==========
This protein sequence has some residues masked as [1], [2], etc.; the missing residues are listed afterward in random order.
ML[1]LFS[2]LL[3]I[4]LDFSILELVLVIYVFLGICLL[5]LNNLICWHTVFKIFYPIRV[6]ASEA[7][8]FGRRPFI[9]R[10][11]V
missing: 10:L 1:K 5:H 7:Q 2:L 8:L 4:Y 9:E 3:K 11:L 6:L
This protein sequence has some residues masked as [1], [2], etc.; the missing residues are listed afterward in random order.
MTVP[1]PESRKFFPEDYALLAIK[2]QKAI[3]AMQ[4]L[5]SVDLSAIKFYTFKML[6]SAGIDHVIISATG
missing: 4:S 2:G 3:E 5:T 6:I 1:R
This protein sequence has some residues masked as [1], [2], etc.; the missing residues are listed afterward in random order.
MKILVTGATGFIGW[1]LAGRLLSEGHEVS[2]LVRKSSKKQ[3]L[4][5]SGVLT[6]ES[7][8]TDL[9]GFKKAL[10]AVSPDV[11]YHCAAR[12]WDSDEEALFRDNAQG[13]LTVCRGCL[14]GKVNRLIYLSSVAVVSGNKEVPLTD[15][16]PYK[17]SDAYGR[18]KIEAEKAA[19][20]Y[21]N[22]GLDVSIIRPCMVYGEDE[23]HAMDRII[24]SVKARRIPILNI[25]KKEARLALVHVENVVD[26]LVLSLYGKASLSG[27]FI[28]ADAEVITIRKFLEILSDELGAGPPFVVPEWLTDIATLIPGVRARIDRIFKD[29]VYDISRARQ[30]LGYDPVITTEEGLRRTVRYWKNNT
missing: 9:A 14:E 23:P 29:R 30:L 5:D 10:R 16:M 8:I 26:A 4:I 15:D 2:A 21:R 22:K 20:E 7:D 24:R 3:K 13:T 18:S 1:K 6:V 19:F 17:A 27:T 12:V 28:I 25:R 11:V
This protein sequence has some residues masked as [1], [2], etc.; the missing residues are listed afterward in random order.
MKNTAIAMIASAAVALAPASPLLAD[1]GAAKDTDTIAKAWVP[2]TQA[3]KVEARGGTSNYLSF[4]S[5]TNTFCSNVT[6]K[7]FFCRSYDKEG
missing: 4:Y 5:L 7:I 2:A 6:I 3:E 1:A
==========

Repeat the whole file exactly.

This protein sequence has some residues masked as [1], [2], etc.; the missing residues are listed afterward in random order.
ML[1]LFS[2]LL[3]I[4]LDFSILELVLVIYVFLGICLL[5]LNNLICWHTVFKIFYPIRV[6]ASEA[7][8]FGRRPFI[9]R[10][11]V
missing: 10:L 1:K 5:H 7:Q 2:L 8:L 4:Y 9:E 3:K 11:L 6:L
This protein sequence has some residues masked as [1], [2], etc.; the missing residues are listed afterward in random order.
MTVP[1]PESRKFFPEDYALLAIK[2]QKAI[3]AMQ[4]L[5]SVDLSAIKFYTFKML[6]SAGIDHVIISATG
missing: 4:S 2:G 3:E 5:T 6:I 1:R
This protein sequence has some residues masked as [1], [2], etc.; the missing residues are listed afterward in random order.
MKILVTGATGFIGW[1]LAGRLLSEGHEVS[2]LVRKSSKKQ[3]L[4][5]SGVLT[6]ES[7][8]TDL[9]GFKKAL[10]AVSPDV[11]YHCAAR[12]WDSDEEALFRDNAQG[13]LTVCRGCL[14]GKVNRLIYLSSVAVVSGNKEVPLTD[15][16]PYK[17]SDAYGR[18]KIEAEKAA[19][20]Y[21]N[22]GLDVSIIRPCMVYGEDE[23]HAMDRII[24]SVKARRIPILNI[25]KKEARLALVHVENVVD[26]LVLSLYGKASLSG[27]FI[28]ADAEVITIRKFLEILSDELGAGPPFVVPEWLTDIATLIPGVRARIDRIFKD[29]VYDISRARQ[30]LGYDPVITTEEGLRRTVRYWKNNT
missing: 9:A 14:E 23:P 29:R 30:L 5:D 10:R 16:M 8:I 26:A 4:I 15:D 2:A 21:R 22:K 20:E 7:D 24:R 3:K 13:T 18:S 1:K 6:V 19:F 17:A 27:T 12:V 28:I 25:R 11:V
This protein sequence has some residues masked as [1], [2], etc.; the missing residues are listed afterward in random order.
MKNTAIAMIASAAVALAPASPLLAD[1]GAAKDTDTIAKAWVP[2]TQA[3]KVEARGGTSNYLSF[4]S[5]TNTFCSNVT[6]K[7]FFCRSYDKEG
missing: 4:Y 5:L 7:I 2:A 6:I 3:E 1:A